Grant Green – Latin Bit {Blue Note}[RVG]


Review by Scott Yanow (allmusic.com)

Grant Green, being known mainly as a soul-jazz guitarist, eventually gravitated into the popular boogaloo sound, a derivation of Latin music. The Latin Bit is the natural bridge to that next phase, though a bit premature for most in 1961-1963, even relative to the subsequent bossa nova craze. Pianist Johnny Acea, long an underrated jazzman, is the nucleus of this session, grounding it with witty chops, chordal comping, and rhythmic meat. The Latino rhythm section of drummer Willie Bobo and conga player Carlos “Patato” Valdes personify authentic, seasoned spice, while at times the chekere sound of Garvin Masseaux makes the soup too thick. At its collective best, the group presents a steady, serene, and steamy “Besame Mucho” and the patient, slow, slinky, sultry “Tico Tico.” Just a small step below is a classy take on Charlie Parker’s “My Little Suede Shoes,” a premier jazz bebop (emphasis) tune with a Latin undertow and Green’s tiniest staccato phrases, slightly marred by the overbearing constant chekere, but still classic. “Mambo Inn” is played inaccurately, but forgivable. “Mama Inez” ranks high for its calypso-infused happy feeling and wry stop-start lines. The straight-ahead hard bopper “Brazil” and lone soul-jazz tune, “Blues for Juanita,” display the single-note acumen that made Green’s style instantly recognizable. Tacked on the end are two selections with pianist Sonny Clark and tenor saxophonist Ike Quebec. While Clark is not known for Latin or soul-jazz, he’s quite good, while Quebec, who emphasized Brazilian rhythms in the last years of his life, plays hip secondary harmonies on the bossa nova-flavored “Granada,” but is in the complete background and a non-factor on the pop tune “Hey There.” This CD always yielded mixed results for staunch fans of Green, but a revisit shows it to be a credible effort, even if slightly flawed in part.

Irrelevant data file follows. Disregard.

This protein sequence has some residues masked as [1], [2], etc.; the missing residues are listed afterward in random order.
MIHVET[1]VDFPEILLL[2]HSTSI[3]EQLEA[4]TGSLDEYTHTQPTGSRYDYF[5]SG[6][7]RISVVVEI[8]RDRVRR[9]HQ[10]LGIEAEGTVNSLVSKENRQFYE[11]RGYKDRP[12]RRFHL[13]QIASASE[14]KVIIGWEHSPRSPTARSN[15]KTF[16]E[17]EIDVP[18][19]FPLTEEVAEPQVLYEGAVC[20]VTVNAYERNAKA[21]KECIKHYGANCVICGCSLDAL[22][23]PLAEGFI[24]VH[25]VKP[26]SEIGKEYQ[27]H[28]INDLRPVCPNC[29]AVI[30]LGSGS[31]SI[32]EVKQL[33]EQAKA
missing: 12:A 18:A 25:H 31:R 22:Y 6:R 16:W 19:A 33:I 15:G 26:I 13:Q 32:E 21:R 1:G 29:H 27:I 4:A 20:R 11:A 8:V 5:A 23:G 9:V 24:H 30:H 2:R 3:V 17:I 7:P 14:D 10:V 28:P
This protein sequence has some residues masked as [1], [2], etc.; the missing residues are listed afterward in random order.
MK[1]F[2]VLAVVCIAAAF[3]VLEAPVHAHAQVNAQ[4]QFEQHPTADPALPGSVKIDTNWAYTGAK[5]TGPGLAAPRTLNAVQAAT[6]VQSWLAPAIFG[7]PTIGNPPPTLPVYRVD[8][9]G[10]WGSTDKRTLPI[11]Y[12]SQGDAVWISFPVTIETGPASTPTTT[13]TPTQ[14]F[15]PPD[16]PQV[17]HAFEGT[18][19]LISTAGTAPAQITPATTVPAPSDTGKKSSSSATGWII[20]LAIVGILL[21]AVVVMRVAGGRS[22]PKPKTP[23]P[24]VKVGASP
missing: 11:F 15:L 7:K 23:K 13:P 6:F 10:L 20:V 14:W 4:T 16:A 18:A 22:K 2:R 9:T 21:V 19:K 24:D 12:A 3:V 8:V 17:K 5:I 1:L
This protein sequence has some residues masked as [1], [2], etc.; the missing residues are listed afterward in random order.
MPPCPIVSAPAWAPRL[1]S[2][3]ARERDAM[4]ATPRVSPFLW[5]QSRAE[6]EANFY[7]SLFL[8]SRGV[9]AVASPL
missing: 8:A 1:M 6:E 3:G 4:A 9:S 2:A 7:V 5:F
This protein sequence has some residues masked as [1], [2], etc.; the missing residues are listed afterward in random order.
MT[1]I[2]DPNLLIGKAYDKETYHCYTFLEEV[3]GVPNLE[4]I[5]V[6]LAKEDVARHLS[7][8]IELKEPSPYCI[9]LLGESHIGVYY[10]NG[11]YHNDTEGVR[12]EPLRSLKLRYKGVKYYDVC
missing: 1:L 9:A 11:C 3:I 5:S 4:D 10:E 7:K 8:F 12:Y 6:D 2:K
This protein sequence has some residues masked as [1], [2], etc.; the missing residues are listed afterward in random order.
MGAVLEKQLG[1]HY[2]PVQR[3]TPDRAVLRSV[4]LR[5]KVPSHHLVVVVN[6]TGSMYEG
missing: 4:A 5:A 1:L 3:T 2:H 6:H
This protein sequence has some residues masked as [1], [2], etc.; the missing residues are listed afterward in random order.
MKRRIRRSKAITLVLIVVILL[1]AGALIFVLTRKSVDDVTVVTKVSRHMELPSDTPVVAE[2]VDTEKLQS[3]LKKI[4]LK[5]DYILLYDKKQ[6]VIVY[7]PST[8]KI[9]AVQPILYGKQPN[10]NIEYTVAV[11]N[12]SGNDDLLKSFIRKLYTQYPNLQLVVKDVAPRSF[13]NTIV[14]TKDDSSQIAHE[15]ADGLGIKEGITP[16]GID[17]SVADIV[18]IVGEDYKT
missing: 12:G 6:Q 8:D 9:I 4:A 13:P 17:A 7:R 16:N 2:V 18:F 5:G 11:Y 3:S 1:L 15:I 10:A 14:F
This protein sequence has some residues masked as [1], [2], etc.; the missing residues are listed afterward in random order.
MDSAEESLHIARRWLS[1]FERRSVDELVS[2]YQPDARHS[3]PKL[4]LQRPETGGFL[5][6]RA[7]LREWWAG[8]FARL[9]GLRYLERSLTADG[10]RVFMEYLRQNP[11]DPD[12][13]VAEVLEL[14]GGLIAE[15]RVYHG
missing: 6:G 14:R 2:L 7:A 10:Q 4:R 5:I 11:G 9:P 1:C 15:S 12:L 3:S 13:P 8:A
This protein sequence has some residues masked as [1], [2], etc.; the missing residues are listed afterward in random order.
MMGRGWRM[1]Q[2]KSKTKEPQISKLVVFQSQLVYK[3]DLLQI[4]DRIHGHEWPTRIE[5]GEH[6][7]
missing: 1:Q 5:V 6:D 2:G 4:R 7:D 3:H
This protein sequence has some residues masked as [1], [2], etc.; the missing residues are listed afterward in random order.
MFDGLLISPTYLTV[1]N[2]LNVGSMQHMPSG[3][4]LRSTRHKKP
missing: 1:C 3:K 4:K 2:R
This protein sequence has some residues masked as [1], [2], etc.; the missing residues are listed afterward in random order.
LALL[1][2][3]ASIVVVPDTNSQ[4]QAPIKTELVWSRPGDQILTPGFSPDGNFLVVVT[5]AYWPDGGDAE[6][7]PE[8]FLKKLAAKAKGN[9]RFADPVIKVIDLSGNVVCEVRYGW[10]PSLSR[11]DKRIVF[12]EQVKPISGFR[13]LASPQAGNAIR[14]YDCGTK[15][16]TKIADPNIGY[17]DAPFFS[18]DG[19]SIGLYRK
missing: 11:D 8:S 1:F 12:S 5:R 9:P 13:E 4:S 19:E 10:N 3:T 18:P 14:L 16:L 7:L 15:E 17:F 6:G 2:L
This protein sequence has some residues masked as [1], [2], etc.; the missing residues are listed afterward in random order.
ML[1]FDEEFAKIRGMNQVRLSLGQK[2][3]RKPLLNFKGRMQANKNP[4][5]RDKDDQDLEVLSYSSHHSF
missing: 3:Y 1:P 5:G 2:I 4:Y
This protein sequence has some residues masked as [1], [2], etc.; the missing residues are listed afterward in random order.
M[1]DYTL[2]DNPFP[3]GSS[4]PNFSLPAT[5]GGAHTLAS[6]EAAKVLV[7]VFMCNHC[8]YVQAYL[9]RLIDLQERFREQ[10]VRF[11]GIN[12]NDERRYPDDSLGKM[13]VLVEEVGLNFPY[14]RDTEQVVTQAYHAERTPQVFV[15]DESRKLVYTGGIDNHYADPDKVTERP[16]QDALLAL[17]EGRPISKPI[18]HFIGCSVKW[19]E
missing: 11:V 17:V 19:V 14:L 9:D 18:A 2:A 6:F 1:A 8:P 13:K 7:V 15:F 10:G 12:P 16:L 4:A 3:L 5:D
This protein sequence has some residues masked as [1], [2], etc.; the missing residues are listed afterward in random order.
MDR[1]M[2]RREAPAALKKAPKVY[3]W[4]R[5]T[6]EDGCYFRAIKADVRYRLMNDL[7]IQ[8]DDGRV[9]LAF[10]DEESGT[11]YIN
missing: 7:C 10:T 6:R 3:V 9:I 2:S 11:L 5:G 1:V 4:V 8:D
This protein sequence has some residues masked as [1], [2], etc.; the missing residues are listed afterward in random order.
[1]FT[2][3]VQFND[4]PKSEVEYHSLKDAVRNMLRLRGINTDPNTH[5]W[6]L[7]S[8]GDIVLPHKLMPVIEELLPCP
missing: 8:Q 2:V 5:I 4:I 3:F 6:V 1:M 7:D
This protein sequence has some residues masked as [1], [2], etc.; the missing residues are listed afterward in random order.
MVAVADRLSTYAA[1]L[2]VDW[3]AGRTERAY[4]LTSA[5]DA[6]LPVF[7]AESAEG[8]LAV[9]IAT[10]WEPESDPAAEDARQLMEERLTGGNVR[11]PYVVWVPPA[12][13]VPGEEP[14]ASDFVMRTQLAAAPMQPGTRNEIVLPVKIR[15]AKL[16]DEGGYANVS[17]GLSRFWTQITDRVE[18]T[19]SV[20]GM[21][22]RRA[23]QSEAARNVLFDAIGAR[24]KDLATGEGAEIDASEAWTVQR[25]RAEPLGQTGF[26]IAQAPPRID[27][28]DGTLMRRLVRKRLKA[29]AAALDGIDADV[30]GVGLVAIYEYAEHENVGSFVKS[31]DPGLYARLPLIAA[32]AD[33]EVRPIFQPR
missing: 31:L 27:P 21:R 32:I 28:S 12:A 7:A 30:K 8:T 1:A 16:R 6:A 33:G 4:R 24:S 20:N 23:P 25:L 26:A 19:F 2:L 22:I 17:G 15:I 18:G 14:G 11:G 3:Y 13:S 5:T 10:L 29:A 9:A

Tracks:
01 – Mambo Inn
02 – Besame Mucho
03 – Mama Inez
04 – Brazil
05 – Tico Tico
06 – My Little Suede Shoes
07 – Blues for Juanita
08 – Grenada
09 – Hey There

Personnel:
Grant Green – guitar
Ike Quebec – tenor sax (#8 & 9)
Johnny Acea (#1-7), Sonny Clark (#8 & 9) – piano
Wendell Marshall – bass
Willie Bobo – drums
Carlos “Patato” Valdes – congas
Garvin Masseaux – chekere (#1-6)

Recorded on April 26 (#1-7) and September 7 (#8 & 9), 1961
at the Van Gelder Studio, Englewood Cliffs, New Jersey.

Quality: eac, flac, cue, log, artwork

Ike Quebec – Bossa Nova, Soul Samba {Blue Note} “Analogue Productions”


Review by Scott Yanow & Thom Jurek (allmusic.com)

This was veteran tenor saxophonist Ike Quebec’s final recording as a leader. It was cut in October 1962 and produced by Alfred Lion a little more than three months before the saxophonist’s death. Bossa Nova Soul Samba was recorded and released during the bossa nova craze, as Brazilian music was first brought to the attention of pop listeners via Stan Getz and Charlie Byrd’s smash hit with Tom Jobim’s “Desafinado,” on their Jazz Samba record for Verve in February. After that, seemingly everyone was making a bossa nova record. Quebec’s effort is a bit unusual in that none of the musicians (guitarist Kenny Burrell, bassist Wendell Marshall, drummer Willie Bobo, and percussionist Garvin Masseaux) was associated with Brazilian (as opposed to Afro-Cuban) jazz before this, and that there isn’t a single tune written by Jobim on the set. Quebec emphasizes warm, long tones (reminiscent of Coleman Hawkins in a romantic fashion), and his sidemen play light and appealing but nonetheless authoritative bossa rhythms. Standout tracks here include Burrell’s own “Loie,” which opens the disc, “Goin’ Home,” based on a tune by classical composer Antonin Dvor├ík and arranged by Quebec — he does the same with “Liebestraum” two tunes later — and the stunning “Favela,” by the crack composing team of Joraci Camargo and Heckel Tavares. The result is high-quality melodic Brazilian dance music with Burrell shining in particular. The pleasing program concludes with three previously unissued alternate takes on the numerous CD reissues by Blue Note.

Tracks:
01 – Loie
02 – Lloro tu Despedida
03 – Goin’ Home
04 – Me’n You
05 – Liebestraum
06 – Shu Shu
07 – Blue Samba
08 – Favela
09 – Linda Flor
10 – Loie (alternate)
11 – Shu Shu (alternate)
12 – Favela (alternate)

Personnel:
Ike Quebec – tenor sax
Kenny Burrell – guitar
Wendell Marshall – bass
Willie Bobo – drums
Garvin Masseaux – chekere

Originally released in 1962

Quality: eac, flac, cue, log, artwork